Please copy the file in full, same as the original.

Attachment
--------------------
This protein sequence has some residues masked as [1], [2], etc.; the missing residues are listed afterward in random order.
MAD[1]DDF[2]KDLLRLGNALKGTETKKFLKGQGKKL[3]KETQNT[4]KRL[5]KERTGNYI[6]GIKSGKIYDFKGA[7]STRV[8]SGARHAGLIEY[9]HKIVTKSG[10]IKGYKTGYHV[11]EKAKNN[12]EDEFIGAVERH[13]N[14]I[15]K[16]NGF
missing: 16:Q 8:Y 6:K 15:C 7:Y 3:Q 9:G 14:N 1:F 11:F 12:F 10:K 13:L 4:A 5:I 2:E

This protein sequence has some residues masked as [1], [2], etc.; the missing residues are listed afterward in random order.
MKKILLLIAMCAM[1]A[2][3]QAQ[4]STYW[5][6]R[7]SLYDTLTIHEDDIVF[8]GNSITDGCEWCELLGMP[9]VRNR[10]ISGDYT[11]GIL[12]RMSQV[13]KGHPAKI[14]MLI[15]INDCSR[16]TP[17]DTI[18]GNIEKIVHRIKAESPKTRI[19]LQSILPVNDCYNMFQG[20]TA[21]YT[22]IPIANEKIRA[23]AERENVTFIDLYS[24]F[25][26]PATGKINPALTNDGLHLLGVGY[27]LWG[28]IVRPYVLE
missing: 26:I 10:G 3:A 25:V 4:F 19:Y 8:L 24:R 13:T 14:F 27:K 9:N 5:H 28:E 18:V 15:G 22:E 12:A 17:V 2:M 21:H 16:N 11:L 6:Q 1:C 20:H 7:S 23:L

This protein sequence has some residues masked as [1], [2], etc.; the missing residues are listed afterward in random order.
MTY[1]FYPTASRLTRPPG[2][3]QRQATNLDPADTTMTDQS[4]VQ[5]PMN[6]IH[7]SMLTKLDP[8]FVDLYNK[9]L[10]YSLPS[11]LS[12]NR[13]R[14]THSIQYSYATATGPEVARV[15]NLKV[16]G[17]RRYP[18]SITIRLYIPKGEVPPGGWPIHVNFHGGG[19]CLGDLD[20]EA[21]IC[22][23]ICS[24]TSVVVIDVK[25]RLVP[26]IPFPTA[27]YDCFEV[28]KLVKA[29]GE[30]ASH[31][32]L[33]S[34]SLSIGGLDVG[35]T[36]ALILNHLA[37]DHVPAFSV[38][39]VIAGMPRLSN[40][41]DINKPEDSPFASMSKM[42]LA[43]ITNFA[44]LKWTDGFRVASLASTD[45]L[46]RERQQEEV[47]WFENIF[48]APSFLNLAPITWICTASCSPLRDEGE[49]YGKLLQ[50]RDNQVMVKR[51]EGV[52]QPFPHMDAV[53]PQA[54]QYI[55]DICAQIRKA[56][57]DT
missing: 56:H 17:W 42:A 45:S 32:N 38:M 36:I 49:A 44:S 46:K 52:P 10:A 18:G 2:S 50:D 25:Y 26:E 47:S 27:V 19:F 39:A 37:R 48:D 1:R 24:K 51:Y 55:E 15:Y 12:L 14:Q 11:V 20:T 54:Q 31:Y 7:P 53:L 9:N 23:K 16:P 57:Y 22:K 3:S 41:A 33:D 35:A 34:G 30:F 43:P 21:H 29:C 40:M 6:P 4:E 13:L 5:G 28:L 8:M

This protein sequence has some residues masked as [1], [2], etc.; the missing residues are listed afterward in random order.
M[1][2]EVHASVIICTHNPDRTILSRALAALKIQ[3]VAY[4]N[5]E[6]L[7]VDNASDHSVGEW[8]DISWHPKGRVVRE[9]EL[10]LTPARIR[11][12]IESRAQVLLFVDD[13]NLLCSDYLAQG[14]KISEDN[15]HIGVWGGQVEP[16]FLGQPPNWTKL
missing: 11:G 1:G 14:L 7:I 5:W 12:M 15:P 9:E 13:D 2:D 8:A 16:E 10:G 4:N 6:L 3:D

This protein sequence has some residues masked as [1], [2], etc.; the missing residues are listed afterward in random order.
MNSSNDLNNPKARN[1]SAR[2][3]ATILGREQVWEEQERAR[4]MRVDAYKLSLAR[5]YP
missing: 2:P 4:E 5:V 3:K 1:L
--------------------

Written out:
This protein sequence has some residues masked as [1], [2], etc.; the missing residues are listed afterward in random order.
MAD[1]DDF[2]KDLLRLGNALKGTETKKFLKGQGKKL[3]KETQNT[4]KRL[5]KERTGNYI[6]GIKSGKIYDFKGA[7]STRV[8]SGARHAGLIEY[9]HKIVTKSG[10]IKGYKTGYHV[11]EKAKNN[12]EDEFIGAVERH[13]N[14]I[15]K[16]NGF
missing: 16:Q 8:Y 6:K 15:C 7:Y 3:Q 9:G 14:N 1:F 11:F 12:F 10:K 13:L 4:A 5:I 2:E

This protein sequence has some residues masked as [1], [2], etc.; the missing residues are listed afterward in random order.
MKKILLLIAMCAM[1]A[2][3]QAQ[4]STYW[5][6]R[7]SLYDTLTIHEDDIVF[8]GNSITDGCEWCELLGMP[9]VRNR[10]ISGDYT[11]GIL[12]RMSQV[13]KGHPAKI[14]MLI[15]INDCSR[16]TP[17]DTI[18]GNIEKIVHRIKAESPKTRI[19]LQSILPVNDCYNMFQG[20]TA[21]YT[22]IPIANEKIRA[23]AERENVTFIDLYS[24]F[25][26]PATGKINPALTNDGLHLLGVGY[27]LWG[28]IVRPYVLE
missing: 26:I 10:G 3:A 25:V 4:F 19:Y 8:L 24:R 13:T 14:F 27:K 9:N 5:H 28:E 18:V 15:G 22:E 12:A 17:V 2:M 21:H 16:N 11:L 6:Q 1:C 20:H 7:S 23:L

This protein sequence has some residues masked as [1], [2], etc.; the missing residues are listed afterward in random order.
MTY[1]FYPTASRLTRPPG[2][3]QRQATNLDPADTTMTDQS[4]VQ[5]PMN[6]IH[7]SMLTKLDP[8]FVDLYNK[9]L[10]YSLPS[11]LS[12]NR[13]R[14]THSIQYSYATATGPEVARV[15]NLKV[16]G[17]RRYP[18]SITIRLYIPKGEVPPGGWPIHVNFHGGG[19]CLGDLD[20]EA[21]IC[22][23]ICS[24]TSVVVIDVK[25]RLVP[26]IPFPTA[27]YDCFEV[28]KLVKA[29]GE[30]ASH[31][32]L[33]S[34]SLSIGGLDVG[35]T[36]ALILNHLA[37]DHVPAFSV[38][39]VIAGMPRLSN[40][41]DINKPEDSPFASMSKM[42]LA[43]ITNFA[44]LKWTDGFRVASLASTD[45]L[46]RERQQEEV[47]WFENIF[48]APSFLNLAPITWICTASCSPLRDEGE[49]YGKLLQ[50]RDNQVMVKR[51]EGV[52]QPFPHMDAV[53]PQA[54]QYI[55]DICAQIRKA[56][57]DT
missing: 56:H 17:W 42:A 45:S 32:N 38:M 36:I 49:A 44:S 46:K 52:P 10:A 18:G 2:S 50:D 25:Y 26:E 47:S 27:V 19:F 39:A 37:R 48:D 1:R 24:K 51:Y 55:E 15:Y 12:L 14:Q 11:V 20:T 54:Q 31:Y 7:P 53:L 9:N 23:K 16:P 57:Y 22:K 3:S 41:A 33:D 35:A 34:G 30:F 43:P 21:H 29:C 40:M 6:P 4:E 13:L 5:G 28:L 8:M

This protein sequence has some residues masked as [1], [2], etc.; the missing residues are listed afterward in random order.
M[1][2]EVHASVIICTHNPDRTILSRALAALKIQ[3]VAY[4]N[5]E[6]L[7]VDNASDHSVGEW[8]DISWHPKGRVVRE[9]EL[10]LTPARIR[11][12]IESRAQVLLFVDD[13]NLLCSDYLAQG[14]KISEDN[15]HIGVWGGQVEP[16]FLGQPPNWTKL
missing: 11:G 1:G 14:L 7:I 5:W 12:M 15:P 9:E 13:D 2:D 8:A 16:E 10:G 4:N 6:L 3:D

This protein sequence has some residues masked as [1], [2], etc.; the missing residues are listed afterward in random order.
MNSSNDLNNPKARN[1]SAR[2][3]ATILGREQVWEEQERAR[4]MRVDAYKLSLAR[5]YP
missing: 2:P 4:E 5:V 3:K 1:L